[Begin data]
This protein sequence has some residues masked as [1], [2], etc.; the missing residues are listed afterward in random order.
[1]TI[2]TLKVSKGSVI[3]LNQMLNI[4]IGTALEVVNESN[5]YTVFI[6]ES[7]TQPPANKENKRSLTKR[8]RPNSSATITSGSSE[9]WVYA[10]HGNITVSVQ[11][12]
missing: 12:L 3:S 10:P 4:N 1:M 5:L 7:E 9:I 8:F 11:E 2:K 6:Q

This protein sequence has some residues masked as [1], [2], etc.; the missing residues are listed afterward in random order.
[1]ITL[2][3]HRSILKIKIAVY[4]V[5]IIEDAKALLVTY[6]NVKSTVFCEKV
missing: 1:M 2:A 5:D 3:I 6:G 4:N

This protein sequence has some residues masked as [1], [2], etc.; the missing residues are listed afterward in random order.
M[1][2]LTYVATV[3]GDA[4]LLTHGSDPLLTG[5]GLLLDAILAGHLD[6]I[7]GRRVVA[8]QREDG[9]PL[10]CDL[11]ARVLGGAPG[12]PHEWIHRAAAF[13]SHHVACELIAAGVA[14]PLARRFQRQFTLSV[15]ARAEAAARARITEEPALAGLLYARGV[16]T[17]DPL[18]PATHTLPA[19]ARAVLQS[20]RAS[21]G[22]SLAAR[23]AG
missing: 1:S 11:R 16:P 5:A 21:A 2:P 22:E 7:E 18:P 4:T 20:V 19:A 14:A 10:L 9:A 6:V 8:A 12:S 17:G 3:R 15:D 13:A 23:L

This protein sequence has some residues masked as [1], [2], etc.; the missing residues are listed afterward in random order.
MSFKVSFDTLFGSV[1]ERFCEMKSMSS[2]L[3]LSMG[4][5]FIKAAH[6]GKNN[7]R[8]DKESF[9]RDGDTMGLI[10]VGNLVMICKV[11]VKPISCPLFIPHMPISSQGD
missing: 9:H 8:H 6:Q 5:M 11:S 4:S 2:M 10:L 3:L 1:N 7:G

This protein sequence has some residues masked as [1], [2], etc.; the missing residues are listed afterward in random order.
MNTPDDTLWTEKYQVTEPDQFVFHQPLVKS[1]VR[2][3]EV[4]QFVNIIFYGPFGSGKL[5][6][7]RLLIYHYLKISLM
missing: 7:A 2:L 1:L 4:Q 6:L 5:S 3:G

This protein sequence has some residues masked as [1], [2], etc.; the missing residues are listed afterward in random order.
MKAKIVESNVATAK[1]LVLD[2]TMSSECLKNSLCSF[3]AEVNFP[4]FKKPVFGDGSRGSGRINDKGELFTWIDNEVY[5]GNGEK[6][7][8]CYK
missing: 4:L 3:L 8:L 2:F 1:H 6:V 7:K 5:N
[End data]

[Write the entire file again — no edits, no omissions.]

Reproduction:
This protein sequence has some residues masked as [1], [2], etc.; the missing residues are listed afterward in random order.
[1]TI[2]TLKVSKGSVI[3]LNQMLNI[4]IGTALEVVNESN[5]YTVFI[6]ES[7]TQPPANKENKRSLTKR[8]RPNSSATITSGSSE[9]WVYA[10]HGNITVSVQ[11][12]
missing: 12:L 3:S 10:P 4:N 1:M 5:L 7:E 9:I 8:F 11:E 2:K 6:Q

This protein sequence has some residues masked as [1], [2], etc.; the missing residues are listed afterward in random order.
[1]ITL[2][3]HRSILKIKIAVY[4]V[5]IIEDAKALLVTY[6]NVKSTVFCEKV
missing: 1:M 2:A 5:D 3:I 6:G 4:N

This protein sequence has some residues masked as [1], [2], etc.; the missing residues are listed afterward in random order.
M[1][2]LTYVATV[3]GDA[4]LLTHGSDPLLTG[5]GLLLDAILAGHLD[6]I[7]GRRVVA[8]QREDG[9]PL[10]CDL[11]ARVLGGAPG[12]PHEWIHRAAAF[13]SHHVACELIAAGVA[14]PLARRFQRQFTLSV[15]ARAEAAARARITEEPALAGLLYARGV[16]T[17]DPL[18]PATHTLPA[19]ARAVLQS[20]RAS[21]G[22]SLAAR[23]AG
missing: 1:S 11:R 16:P 5:A 21:A 2:P 22:E 7:E 18:P 4:T 20:V 19:A 14:A 10:L 9:A 6:V 8:A 12:S 17:G 3:R 15:D 13:A 23:L

This protein sequence has some residues masked as [1], [2], etc.; the missing residues are listed afterward in random order.
MSFKVSFDTLFGSV[1]ERFCEMKSMSS[2]L[3]LSMG[4][5]FIKAAH[6]GKNN[7]R[8]DKESF[9]RDGDTMGLI[10]VGNLVMICKV[11]VKPISCPLFIPHMPISSQGD
missing: 9:H 8:H 6:Q 5:M 11:S 4:S 2:M 10:L 3:L 1:N 7:G

This protein sequence has some residues masked as [1], [2], etc.; the missing residues are listed afterward in random order.
MNTPDDTLWTEKYQVTEPDQFVFHQPLVKS[1]VR[2][3]EV[4]QFVNIIFYGPFGSGKL[5][6][7]RLLIYHYLKISLM
missing: 7:A 2:L 1:L 4:Q 6:L 5:S 3:G

This protein sequence has some residues masked as [1], [2], etc.; the missing residues are listed afterward in random order.
MKAKIVESNVATAK[1]LVLD[2]TMSSECLKNSLCSF[3]AEVNFP[4]FKKPVFGDGSRGSGRINDKGELFTWIDNEVY[5]GNGEK[6][7][8]CYK
missing: 4:L 3:L 8:L 2:F 1:H 6:V 7:K 5:N